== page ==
Friday, December 09, 2022

US Protectionism

 The World Trade Organization (WTO) has found that tariffs on steel and aluminium imports that were imposed by the US under Trump violate global trade rules. The WTO said the US should bring its trade policy into compliance. If the country does not abide by the decision, the countries who brought the complaints are entitled, under WTO rules, to impose retaliatory tariffs on the US.

 Trump had claimed national security concerns when he announced the new border taxes in 2018, sparking a wave of trade fights around the world. The WTO rebuffed that argument, saying the duties did not come "at a time of war or other emergency".

Biden's administration says it will continue Trump's tariffs. So much for following a rules-based order.

The US "strongly rejects" the ruling and has no intention of removing the measures, assistant US trade representative Adam Hodge said.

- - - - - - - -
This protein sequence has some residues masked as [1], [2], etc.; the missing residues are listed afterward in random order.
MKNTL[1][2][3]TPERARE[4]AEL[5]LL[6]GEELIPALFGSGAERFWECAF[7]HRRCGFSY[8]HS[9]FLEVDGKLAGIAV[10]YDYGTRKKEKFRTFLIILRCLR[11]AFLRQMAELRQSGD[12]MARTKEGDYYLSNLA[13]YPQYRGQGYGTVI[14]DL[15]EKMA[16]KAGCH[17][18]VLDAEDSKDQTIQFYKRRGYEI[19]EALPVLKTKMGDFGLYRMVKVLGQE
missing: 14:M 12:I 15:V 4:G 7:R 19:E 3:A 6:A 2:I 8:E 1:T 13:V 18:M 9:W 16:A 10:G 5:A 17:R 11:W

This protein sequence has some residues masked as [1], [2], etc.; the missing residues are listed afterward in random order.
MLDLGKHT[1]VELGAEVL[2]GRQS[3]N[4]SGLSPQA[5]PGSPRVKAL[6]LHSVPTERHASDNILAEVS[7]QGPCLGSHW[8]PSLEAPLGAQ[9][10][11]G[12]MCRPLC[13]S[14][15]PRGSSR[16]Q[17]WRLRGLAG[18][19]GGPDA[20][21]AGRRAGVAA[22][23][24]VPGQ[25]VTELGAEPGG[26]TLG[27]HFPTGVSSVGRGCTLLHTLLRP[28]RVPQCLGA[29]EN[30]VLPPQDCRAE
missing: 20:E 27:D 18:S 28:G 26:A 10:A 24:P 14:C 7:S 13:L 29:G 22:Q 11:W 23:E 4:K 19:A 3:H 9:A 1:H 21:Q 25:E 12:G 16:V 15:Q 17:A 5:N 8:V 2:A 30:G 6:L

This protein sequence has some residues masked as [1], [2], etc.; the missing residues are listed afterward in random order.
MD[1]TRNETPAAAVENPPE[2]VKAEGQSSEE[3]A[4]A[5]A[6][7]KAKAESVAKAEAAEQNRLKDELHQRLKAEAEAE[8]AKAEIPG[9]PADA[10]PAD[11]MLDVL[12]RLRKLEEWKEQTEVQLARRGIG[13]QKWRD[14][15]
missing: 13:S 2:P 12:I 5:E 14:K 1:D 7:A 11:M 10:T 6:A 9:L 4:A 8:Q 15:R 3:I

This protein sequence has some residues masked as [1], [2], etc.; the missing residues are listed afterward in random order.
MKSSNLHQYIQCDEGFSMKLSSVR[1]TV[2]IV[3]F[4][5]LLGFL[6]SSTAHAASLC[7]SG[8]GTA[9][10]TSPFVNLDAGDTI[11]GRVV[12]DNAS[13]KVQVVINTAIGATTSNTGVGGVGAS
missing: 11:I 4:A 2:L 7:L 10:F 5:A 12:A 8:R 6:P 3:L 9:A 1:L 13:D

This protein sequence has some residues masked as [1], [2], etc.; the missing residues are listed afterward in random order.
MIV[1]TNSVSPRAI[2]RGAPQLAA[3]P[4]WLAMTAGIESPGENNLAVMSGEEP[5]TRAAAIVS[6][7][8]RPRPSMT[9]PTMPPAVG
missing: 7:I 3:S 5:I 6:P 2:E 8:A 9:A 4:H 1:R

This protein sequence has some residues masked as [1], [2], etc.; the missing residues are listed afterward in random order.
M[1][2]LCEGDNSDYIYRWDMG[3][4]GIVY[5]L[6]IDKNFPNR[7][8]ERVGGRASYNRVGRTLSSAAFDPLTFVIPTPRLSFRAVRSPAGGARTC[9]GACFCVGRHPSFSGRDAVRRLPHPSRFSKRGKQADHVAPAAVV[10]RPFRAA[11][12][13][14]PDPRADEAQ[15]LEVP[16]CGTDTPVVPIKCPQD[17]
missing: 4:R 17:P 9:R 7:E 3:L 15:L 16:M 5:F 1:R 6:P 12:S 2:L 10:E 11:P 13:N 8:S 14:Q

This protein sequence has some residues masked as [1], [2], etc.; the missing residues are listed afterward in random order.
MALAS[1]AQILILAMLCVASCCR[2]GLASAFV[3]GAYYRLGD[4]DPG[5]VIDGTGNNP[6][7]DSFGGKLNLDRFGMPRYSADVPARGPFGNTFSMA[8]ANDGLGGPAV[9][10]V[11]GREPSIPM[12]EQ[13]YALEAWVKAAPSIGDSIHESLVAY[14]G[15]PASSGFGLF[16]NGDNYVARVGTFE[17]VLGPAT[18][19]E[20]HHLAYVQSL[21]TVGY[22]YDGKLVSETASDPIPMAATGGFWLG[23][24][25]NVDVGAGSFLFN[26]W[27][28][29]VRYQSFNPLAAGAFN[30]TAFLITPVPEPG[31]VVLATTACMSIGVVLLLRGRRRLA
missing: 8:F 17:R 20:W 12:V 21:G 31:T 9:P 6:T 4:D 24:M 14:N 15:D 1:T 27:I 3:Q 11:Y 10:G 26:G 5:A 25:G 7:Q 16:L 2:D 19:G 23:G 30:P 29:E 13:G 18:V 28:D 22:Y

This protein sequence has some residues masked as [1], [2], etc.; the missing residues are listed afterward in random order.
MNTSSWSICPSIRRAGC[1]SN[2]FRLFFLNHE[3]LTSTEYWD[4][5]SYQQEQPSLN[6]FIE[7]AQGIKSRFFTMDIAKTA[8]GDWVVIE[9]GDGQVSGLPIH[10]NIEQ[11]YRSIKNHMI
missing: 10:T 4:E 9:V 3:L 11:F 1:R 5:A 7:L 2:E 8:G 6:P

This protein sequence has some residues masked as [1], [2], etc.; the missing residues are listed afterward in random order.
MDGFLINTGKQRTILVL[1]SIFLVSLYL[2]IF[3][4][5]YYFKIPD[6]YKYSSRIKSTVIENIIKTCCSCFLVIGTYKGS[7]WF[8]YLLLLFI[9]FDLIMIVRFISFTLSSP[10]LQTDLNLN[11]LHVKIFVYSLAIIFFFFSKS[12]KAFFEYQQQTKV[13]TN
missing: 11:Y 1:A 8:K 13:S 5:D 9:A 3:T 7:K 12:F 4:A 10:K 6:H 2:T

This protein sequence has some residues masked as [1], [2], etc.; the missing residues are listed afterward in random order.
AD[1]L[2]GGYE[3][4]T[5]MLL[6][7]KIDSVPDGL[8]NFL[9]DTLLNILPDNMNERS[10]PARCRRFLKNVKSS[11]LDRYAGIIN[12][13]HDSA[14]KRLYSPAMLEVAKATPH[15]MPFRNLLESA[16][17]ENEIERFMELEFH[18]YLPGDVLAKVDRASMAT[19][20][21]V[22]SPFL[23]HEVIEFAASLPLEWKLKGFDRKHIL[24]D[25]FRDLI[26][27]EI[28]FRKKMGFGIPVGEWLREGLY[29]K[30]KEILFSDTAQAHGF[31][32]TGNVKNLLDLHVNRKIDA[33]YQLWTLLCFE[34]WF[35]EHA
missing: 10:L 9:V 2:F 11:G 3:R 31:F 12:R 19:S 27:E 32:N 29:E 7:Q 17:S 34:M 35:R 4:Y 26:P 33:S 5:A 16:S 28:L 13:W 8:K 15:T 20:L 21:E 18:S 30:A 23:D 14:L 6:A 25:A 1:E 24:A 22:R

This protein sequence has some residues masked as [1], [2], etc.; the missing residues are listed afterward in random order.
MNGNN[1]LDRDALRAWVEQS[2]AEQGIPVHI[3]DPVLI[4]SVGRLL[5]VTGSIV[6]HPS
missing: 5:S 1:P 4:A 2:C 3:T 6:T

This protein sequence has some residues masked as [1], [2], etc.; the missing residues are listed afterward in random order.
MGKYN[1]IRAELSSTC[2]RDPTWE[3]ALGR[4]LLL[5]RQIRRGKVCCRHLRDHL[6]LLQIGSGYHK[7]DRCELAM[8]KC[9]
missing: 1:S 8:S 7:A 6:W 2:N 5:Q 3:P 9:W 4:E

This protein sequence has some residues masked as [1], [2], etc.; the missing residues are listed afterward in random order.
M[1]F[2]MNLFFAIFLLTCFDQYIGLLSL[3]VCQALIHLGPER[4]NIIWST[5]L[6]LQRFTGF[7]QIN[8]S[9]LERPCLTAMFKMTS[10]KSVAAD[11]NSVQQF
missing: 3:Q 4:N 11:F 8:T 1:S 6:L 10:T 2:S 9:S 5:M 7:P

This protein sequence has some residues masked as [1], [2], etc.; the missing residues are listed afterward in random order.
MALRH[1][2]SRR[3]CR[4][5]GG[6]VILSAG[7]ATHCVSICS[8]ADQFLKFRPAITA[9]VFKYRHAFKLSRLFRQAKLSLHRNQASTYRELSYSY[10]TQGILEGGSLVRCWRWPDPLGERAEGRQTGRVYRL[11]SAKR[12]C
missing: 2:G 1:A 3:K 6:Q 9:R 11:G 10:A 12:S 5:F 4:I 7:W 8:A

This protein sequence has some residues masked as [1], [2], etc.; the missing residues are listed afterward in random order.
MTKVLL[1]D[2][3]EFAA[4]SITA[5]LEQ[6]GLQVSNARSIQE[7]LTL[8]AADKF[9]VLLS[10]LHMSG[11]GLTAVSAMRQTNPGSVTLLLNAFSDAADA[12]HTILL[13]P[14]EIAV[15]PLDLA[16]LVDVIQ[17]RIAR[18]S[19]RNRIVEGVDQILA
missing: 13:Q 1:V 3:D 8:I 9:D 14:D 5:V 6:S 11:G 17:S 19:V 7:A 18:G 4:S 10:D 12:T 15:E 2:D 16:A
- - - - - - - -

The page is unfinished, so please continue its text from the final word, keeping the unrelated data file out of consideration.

"The Biden administration is committed to preserving US national security by ensuring the long-term viability of our steel and aluminium industries," he said, adding that the reports "only reinforce the need to fundamentally reform the WTO dispute settlement system".

"The United States has held the clear and unequivocal position, for over 70 years, that issues of national security cannot be reviewed in WTO dispute settlement and the WTO has no authority to second guess the ability of a WTO member to respond to a wide range of threats to its security," he said.

The US could appeal but that would leave the dispute in limbo, because the US has for years blocked appointments to the WTO's appellate body, which hears appeals, leaving it unable to function.

Norway's ministry of foreign affairs said in a statement that it had brought the case to try "to prevent protectionism... so that the rules-based, multilateral trading system is not undermined".

China said that it hoped the US would respect the ruling and correct its policies "as soon as possible".

WTO says Trump's US steel tariffs broke global trade rules - BBC News

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